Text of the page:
BEIJING: China has agreed to pay for a new national stadium and library in El Salvador as part of an infrastructure package promised to the country after it switched allegiance from Taiwan to Beijing.
President Xi Jinping met with Salvadoran President Nayib Bukele on Tuesday (Dec 4) during the Central American leader's first visit to Beijing since being sworn into office this summer.
"President Xi Jinping has just granted El Salvador gigantic, non-refundable cooperation, completely managed by our government," Bukele tweeted late Tuesday announcing the projects, including a large capacity "modern" stadium.
The two countries issued a joint statement saying Beijing would also pay for the construction of two water supply projects, as well as the "reconstruction and expansion" of the "Surf City" tourism area and La Libertad pier along El Salvador's coastline.
Officials also signed agreements on economic cooperation and a plan to facilitate Chinese tourism to El Salvador.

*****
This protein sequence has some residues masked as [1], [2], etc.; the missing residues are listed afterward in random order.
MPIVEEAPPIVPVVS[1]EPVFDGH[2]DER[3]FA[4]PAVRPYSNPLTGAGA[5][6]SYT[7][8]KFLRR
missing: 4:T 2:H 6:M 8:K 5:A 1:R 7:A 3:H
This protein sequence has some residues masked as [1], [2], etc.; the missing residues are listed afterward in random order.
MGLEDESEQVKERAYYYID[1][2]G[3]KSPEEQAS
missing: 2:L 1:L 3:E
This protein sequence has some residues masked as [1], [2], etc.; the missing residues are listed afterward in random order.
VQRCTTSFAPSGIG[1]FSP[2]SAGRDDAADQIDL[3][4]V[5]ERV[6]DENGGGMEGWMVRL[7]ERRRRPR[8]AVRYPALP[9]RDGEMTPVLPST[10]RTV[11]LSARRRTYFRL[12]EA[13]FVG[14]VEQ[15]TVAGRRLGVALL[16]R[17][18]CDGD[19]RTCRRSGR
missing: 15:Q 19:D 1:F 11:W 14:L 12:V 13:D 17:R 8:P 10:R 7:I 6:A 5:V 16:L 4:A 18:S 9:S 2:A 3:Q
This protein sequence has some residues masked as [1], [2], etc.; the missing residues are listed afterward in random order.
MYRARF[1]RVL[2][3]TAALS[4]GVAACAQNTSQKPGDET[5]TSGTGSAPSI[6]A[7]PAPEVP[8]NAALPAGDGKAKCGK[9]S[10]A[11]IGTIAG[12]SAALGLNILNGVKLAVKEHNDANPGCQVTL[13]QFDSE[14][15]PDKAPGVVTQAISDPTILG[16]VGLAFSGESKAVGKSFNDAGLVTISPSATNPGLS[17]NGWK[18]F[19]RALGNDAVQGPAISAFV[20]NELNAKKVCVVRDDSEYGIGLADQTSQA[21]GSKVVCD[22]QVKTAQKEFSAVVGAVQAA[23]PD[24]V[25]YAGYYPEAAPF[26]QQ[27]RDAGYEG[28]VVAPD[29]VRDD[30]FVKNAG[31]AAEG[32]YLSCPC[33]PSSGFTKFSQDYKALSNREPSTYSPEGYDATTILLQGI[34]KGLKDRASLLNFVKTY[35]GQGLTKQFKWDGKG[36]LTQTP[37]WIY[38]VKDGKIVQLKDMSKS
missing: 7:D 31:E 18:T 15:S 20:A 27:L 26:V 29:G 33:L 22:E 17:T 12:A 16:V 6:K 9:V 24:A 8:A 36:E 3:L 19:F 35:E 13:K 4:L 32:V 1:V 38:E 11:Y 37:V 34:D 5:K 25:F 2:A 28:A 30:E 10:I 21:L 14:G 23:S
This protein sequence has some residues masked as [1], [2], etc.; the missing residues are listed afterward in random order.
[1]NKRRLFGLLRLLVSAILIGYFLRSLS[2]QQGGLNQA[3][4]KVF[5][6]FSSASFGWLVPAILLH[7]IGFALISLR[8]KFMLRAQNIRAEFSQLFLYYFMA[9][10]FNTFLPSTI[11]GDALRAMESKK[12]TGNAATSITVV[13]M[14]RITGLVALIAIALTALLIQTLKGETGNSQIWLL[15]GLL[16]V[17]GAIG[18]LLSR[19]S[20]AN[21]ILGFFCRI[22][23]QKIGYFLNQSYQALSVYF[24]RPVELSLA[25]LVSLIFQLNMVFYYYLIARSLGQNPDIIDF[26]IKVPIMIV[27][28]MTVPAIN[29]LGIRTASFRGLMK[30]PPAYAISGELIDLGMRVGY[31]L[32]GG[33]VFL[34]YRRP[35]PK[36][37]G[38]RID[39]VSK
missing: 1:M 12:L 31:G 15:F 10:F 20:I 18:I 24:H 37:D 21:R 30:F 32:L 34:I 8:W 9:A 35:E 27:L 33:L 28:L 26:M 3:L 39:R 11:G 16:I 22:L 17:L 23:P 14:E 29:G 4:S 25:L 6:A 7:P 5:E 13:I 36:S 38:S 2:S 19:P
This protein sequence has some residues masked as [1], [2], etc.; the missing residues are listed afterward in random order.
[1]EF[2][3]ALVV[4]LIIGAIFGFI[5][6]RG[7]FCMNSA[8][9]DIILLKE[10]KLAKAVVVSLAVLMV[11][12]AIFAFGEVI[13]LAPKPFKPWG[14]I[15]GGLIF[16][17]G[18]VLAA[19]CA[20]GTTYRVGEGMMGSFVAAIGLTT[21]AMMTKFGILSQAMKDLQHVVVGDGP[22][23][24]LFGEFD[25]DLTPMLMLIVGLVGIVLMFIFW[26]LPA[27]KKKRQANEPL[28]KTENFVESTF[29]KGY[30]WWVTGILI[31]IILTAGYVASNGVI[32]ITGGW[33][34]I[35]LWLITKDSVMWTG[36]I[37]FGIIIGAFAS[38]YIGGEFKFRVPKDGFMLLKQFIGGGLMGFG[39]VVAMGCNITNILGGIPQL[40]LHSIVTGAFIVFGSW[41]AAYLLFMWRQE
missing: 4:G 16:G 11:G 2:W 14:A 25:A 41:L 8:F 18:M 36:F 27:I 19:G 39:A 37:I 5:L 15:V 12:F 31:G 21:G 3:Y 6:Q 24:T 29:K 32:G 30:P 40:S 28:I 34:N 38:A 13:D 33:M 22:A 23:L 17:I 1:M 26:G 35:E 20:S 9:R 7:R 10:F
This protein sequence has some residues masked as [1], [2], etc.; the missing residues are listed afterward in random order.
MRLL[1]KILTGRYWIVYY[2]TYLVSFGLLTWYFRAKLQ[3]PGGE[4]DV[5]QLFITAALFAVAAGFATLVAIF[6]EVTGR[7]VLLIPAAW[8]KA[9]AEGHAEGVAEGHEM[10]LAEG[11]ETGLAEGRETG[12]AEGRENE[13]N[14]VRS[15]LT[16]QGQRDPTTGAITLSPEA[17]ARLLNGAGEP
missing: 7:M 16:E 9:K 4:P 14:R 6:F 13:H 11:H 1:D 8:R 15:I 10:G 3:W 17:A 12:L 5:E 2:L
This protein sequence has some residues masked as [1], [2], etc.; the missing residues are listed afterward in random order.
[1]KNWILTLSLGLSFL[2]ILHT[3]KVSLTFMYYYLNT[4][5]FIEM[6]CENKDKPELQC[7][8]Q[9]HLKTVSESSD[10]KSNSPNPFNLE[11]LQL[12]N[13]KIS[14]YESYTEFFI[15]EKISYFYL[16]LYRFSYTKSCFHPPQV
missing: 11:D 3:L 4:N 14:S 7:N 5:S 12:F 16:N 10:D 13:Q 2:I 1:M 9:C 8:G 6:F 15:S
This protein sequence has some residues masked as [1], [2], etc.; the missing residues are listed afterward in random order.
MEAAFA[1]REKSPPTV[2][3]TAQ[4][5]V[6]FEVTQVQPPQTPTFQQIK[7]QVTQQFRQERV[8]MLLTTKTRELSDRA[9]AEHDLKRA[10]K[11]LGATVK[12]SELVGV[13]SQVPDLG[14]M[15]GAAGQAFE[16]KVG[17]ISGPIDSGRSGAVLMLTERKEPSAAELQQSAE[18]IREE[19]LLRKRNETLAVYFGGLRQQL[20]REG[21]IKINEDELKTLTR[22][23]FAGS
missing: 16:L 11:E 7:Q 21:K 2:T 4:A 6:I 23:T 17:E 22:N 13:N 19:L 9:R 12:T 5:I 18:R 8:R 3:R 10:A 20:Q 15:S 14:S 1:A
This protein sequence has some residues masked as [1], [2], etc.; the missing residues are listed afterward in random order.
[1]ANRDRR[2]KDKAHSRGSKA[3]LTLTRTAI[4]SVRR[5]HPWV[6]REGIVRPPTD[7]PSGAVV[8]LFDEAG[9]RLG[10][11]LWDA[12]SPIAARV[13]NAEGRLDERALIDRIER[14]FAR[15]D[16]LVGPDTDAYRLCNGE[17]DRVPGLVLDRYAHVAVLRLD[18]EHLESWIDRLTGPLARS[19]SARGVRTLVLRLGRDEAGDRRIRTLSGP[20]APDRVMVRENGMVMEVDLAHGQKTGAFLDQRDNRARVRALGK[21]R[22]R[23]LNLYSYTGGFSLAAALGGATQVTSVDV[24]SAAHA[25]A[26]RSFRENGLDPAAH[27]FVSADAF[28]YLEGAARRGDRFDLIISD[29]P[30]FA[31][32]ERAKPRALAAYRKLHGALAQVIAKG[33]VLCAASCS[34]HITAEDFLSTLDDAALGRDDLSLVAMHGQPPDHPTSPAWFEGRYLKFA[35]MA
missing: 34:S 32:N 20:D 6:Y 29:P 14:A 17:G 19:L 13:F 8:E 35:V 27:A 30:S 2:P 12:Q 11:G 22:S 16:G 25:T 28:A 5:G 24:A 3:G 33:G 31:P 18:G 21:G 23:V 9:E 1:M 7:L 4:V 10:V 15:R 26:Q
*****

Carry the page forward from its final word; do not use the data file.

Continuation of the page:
China has ramped up investment and infrastructure spending abroad in recent years, raising fears that countries benefiting from Beijing-backed loans are at risk of falling into its debt.
But Bukele said in another series of tweets on Wednesday that "some opponents" had tried to attack the deals signed with China, "alleging that it is a 'debt trap.'"
"What part of 'non-refundable' did they not understand? It's not a loan, but a donation," he said.
El Salvador recognised Beijing in August 2018, becoming the third country to abandon Taiwan that year, following the Dominican Republic and Burkina Faso.
In September this year the tiny island nation of Kiribati switched its recognition to Beijing just four days after the Solomon Islands made the same move, leaving Taiwan with only 15 countries in its diplomatic circle.
China and Taiwan have been governed separately since the end of a civil war on the mainland in 1949, but Beijing sees the self-ruled democratic island as part of its territory to be brought back into the fold.
Taiwan and China have been engaged for years in a diplomatic tug-of-war in developing countries, with economic support and other aid often used as bargaining chips for diplomatic recognition.